Essay about On the Subway

AP Poetry Article Question: In " Around the Subway, ” Sharon Olds brings two worlds into close closeness. Identify the contrasts that develop both portraits inside the poem and discuss the insights the narrator involves as a result of the knowledge. Refer to this sort of literary techniques as sculpt, poetic devices, imagery, and organization.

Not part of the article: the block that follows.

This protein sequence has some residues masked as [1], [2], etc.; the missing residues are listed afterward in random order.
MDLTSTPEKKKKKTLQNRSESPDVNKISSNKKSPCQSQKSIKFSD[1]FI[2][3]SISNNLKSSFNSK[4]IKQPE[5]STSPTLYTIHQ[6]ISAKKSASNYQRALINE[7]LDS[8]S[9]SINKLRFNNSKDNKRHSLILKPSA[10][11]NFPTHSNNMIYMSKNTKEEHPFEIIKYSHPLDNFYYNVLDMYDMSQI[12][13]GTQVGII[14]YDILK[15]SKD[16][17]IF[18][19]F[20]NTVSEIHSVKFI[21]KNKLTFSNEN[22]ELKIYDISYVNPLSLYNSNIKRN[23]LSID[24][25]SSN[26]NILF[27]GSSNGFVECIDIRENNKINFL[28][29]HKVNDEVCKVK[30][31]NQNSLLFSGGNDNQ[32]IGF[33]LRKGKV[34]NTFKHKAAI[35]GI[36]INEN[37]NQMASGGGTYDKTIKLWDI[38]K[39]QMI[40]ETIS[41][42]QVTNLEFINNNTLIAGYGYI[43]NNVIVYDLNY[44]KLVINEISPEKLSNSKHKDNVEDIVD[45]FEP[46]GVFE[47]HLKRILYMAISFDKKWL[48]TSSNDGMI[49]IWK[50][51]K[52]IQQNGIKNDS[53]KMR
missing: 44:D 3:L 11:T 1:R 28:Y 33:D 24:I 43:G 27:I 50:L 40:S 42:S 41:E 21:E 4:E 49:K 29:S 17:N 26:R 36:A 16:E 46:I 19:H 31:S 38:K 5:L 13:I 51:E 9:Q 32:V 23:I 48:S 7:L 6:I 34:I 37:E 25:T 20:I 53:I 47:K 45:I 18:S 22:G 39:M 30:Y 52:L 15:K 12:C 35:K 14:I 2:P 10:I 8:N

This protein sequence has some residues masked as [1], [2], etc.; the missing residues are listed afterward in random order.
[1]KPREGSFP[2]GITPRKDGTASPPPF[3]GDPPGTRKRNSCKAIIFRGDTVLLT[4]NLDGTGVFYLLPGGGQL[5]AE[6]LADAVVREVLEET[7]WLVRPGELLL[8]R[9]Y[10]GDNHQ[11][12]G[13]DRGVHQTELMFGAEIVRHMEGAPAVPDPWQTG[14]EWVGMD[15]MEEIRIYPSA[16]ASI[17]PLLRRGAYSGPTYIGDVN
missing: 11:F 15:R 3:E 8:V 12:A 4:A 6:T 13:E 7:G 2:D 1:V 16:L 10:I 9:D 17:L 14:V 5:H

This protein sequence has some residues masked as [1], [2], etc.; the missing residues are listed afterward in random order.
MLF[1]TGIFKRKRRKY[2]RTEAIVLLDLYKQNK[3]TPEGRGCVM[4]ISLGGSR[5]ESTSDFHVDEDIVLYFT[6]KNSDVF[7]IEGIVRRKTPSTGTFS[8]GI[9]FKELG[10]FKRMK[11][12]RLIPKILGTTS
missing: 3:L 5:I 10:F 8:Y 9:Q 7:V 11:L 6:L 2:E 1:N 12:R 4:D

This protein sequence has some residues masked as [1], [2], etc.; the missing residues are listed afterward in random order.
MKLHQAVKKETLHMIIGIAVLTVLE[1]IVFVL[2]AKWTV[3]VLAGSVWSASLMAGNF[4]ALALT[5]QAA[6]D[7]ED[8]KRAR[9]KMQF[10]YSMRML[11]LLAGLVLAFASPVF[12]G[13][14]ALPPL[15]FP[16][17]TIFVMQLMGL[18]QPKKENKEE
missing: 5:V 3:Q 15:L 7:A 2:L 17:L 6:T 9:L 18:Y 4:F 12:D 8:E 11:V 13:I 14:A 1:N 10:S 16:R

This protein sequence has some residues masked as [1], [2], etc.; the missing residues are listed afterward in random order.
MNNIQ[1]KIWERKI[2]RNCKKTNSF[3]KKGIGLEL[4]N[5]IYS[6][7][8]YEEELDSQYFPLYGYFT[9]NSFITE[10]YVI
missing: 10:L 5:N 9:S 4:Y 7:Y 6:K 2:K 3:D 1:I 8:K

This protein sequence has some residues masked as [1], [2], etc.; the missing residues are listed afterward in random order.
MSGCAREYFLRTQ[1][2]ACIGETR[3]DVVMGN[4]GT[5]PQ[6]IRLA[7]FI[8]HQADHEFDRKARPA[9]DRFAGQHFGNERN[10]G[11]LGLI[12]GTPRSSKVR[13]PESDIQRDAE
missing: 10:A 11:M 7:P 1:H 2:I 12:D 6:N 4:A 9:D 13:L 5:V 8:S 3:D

The three parts of " On the Subway” by Sharon Olds express the complicated marriage between Caucasians and African-Americans. In the initially section mcdougal presents an exposition that contrasts a white person with a dark (lines 1-13). In the second, the audio begins to develop the evident disparities to ensure that interrelationships come up (lines 13-20). In the third, the narrator gains regarding how this scene is usually representative of American culture in particular (lines 20-34). The imagery Olds uses in the 1st section focuses on the difference between your white female who is the narrator plus the observer as well as the black boy, who is the observed, because they ride the subway. Moccasins he is putting on are black " lace-up with white” (line 3). The loudspeaker describes the white angle as " intentional scars” (line 4). The scars allude to the discrimination up against the black gentleman by light society. The adjectives " intentional” indicates that white wines purposely damage blacks. The contrasts white wines with blacks: whites happen to be powerful; blacks are submissive, obedient, compliant, acquiescent, docile. Similarly, both characters are described as becoming " caught up on opposite sides” of the subway car; they are separated permanently from each other (lines 4-5). The description of the clothing is another contrasting element. Here, the black gentleman is " exposed, ” while the audio is protected in coat (line 11). This image reinforces the opposition between your white female and the dark boy. The other section views a move in strengthen. Where the initially section is composed of finite physical descriptions, the second is more philosophical and implies the speaker's apprehension. She's uncertain and writes that " We...